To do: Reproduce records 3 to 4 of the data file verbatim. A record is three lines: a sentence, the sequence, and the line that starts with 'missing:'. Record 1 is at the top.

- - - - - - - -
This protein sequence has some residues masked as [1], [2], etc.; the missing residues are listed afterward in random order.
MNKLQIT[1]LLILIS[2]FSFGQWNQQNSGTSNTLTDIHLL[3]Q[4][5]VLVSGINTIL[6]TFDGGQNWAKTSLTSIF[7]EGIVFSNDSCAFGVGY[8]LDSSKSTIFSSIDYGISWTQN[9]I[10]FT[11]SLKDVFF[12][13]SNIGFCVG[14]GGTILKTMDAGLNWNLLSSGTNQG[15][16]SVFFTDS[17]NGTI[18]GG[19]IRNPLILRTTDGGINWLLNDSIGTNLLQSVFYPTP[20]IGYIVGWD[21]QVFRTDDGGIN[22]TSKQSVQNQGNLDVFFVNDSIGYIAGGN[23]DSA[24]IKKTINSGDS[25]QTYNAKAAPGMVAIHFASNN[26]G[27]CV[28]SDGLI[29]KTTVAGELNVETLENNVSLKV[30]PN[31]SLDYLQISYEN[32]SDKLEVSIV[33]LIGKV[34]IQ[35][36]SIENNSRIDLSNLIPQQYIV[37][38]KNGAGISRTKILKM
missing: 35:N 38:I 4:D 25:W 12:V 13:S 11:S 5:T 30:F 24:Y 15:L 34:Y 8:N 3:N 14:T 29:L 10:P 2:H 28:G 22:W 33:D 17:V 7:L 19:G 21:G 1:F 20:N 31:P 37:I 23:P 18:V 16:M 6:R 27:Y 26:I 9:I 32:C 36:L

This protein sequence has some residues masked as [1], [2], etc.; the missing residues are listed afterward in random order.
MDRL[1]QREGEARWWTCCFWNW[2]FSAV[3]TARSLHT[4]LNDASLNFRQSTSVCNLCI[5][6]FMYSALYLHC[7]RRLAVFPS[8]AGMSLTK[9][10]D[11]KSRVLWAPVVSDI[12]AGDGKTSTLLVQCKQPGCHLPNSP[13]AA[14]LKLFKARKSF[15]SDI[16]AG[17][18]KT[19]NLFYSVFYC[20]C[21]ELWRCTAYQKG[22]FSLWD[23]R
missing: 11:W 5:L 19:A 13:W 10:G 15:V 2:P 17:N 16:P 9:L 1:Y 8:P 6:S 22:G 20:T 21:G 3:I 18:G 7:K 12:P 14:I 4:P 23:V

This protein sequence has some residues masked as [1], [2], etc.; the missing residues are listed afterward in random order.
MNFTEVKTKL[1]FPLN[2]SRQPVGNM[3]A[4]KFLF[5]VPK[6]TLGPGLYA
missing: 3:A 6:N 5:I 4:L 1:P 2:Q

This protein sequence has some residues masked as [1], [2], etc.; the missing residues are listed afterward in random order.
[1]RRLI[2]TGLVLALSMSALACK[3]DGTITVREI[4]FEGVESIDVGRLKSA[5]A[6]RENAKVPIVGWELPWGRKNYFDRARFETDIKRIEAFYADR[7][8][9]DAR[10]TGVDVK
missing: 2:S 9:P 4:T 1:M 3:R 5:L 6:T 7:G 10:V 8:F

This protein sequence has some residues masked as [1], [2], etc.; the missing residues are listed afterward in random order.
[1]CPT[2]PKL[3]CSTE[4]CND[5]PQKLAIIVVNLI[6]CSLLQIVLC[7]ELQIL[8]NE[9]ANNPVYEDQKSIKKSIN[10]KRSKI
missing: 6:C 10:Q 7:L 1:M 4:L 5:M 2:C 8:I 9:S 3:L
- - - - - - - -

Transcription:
This protein sequence has some residues masked as [1], [2], etc.; the missing residues are listed afterward in random order.
MNFTEVKTKL[1]FPLN[2]SRQPVGNM[3]A[4]KFLF[5]VPK[6]TLGPGLYA
missing: 3:A 6:N 5:I 4:L 1:P 2:Q

This protein sequence has some residues masked as [1], [2], etc.; the missing residues are listed afterward in random order.
[1]RRLI[2]TGLVLALSMSALACK[3]DGTITVREI[4]FEGVESIDVGRLKSA[5]A[6]RENAKVPIVGWELPWGRKNYFDRARFETDIKRIEAFYADR[7][8][9]DAR[10]TGVDVK
missing: 2:S 9:P 4:T 1:M 3:R 5:L 6:T 7:G 10:V 8:F